Voyage of the Odyssey Voice from the Sea
What is the Voyage of the Odyssey Track the Voyage Interactive Ocean Class from the Sea Patrick Stewart
> Odyssey Logs -
Search by Region
- Atlantic Ocean
- Mediterranean Sea
- Mauritius
- Sri Lanka
- Maldives
- The Seychelles
- Indian Ocean
- Australia
- Papua New Guinea
- Kiribati
- Pacific Passage
- Galapagos Islands
> Odyssey Logs - Search by Topic
> Odyssey Video
> Current Location - Map
> A Day in the Life
> Meet the Crew
site map  
A Map of the Indian Ocean Whale Sanctuary.

July 29, 2002
Indian Ocean Whale Sanctuary
  Real Audio

Log Transcript

This is Genevieve Johnson speaking to you from the Odyssey in the Indian Ocean.

Today, the crew concluded an exciting and successful one and a half months of sperm whale research in the waters of the British Indian Ocean Territory (BIOT). This morning we are sailing at a swift 7.5 knots as we leave the Chagos Archipelago in our wake to embark on a 1,100 mile journey due west toward what will be our next area of research - the Seychelles.

We spent a relatively brief period time in the BIOT but we hope to return later next year. The researchers recorded both high cetacean abundance and species diversity in this relatively unknown area. We collected tiny tissue samples from 16 sperm whales, the first ever taken from these animals in the Chagos area. These samples are an invaluable addition to our expanding global data set.

During our research, we recorded twenty six sightings of other marine mammal groups including bottlenose, striped, pantropical spotted, and Risso's dolphins, as well as pilot whales, orcas and two unidentified species from the rarely seen Beaked whale genus, Mesoplodon. With practically no information available as to the distribution and abundance of the marine mammals in this area, we are thrilled by the species we have observed.

Although the Indian Ocean is known to be home to several species of toothed and baleen whales, minimal cetacean research has been conducted here, particularly in the BIOT. One of the features making the Northern Indian Ocean such an interesting area in which to conduct research is that unlike the Pacific and Atlantic Oceans it is landlocked to the North, which allows no chance for whales to migrate to Arctic waters. Some experts believe that this may have lead to the evolution of unique whale populations-perhaps even to new species.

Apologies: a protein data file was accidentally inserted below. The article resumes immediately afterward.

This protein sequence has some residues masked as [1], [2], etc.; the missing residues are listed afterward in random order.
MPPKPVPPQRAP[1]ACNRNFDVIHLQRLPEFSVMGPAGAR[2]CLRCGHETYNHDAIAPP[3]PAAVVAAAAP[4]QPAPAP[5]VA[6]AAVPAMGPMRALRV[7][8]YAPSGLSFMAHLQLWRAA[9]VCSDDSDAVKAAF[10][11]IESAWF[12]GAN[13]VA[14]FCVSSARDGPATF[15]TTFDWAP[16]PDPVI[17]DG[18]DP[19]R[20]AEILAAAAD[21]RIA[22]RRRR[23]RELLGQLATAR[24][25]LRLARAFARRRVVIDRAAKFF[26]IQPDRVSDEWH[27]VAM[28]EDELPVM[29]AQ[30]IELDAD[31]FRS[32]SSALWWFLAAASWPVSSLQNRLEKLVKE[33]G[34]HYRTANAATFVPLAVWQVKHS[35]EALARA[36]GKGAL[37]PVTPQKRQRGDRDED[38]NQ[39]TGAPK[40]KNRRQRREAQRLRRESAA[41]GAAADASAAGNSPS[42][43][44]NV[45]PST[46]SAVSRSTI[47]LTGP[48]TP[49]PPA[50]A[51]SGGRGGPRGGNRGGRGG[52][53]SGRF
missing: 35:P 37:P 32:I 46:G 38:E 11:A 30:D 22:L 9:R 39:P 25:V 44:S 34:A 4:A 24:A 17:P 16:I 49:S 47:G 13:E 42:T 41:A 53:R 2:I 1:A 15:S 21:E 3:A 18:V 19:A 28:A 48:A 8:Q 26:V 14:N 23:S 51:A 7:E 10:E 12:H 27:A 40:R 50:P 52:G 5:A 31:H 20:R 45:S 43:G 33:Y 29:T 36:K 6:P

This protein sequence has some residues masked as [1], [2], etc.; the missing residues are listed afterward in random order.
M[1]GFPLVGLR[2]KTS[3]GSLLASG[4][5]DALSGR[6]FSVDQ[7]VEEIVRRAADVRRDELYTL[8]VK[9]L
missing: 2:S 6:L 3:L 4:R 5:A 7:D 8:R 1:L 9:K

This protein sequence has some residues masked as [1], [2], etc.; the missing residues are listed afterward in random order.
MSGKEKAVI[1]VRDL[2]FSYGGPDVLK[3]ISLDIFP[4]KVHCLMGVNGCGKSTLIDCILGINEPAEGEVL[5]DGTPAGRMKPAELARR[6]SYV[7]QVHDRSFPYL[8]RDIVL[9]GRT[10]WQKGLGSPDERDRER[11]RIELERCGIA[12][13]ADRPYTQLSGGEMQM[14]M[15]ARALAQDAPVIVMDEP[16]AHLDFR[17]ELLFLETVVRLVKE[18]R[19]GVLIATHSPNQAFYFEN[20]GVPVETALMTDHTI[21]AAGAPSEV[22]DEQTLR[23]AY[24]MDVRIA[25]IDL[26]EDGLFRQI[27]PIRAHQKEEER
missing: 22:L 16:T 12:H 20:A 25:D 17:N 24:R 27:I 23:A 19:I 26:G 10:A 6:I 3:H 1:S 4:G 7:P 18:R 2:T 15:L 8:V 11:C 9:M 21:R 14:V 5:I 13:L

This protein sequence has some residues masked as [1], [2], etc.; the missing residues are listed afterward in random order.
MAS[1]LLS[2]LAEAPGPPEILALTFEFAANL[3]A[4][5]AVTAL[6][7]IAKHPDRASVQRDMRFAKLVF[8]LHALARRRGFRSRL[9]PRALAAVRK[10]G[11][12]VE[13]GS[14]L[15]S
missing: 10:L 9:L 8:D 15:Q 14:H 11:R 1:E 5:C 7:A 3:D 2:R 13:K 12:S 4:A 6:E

The humpback whale and the humpback dolphin are examples of two species that have been shown to be genetically distinct from other migrating populations of the same species in both the Pacific and Atlantic Oceans. Continuing research is revealing that the isolated waters off Oman - an area of ocean bordered by Oman and Iran, may host unique populations of dolphins and large whales that are resident all year round.

It was recently revealed that unknown to the rest of the world, illegal whaling activity by the Soviets in Omani waters in the 1960's, devastated the humpback, Bryde's, and sperm whale populations. Thankfully, Oman's unique humpback whales somehow managed to survive this slaughter.

In 1979, the International Whaling Commission (IWC) declared the Indian Ocean north of 55 degrees south latitude as a whale sanctuary. At that time, most Indian Ocean populations of large whales had been well and truly devastated by commercial whaling activities. The impressive Indian Ocean sperm whale populations had been almost exterminated from areas such as the Seychelles back in the 19th Century by Yankee whalers, and by the latter half of the 20th Century, modern whaling had brought all large whale species to the point of near biological collapse. For many years, the ban by the IWC (the International Whaling Commission) on factory ship whaling for baleen whales in the Indian Ocean north of 40 degrees south latitude yielded partial protection for some species. However, as the once robust populations of baleen whales in Antarctic waters also began to disappear, Japanese and Russian whalers began the search for grounds with more plentiful whales and they began to work just to the North of the main Antarctic feeding grounds. Thus, prior to 1979, hundreds of Bryde's and thousands of Sei whales were taken by factory ships along the southern boundary of the Indian Ocean sanctuary at 55 degrees south latitude. During this time, Japan repeatedly pressed for factory whaling restrictions to be lifted, and in the 1970's, the Soviet fleets continued to annihilate sperm whale populations that were not protected by the ban on factory ship whaling north of 40 degrees south latitude. The widespread slaughter included thousands of females and family groups together with juveniles.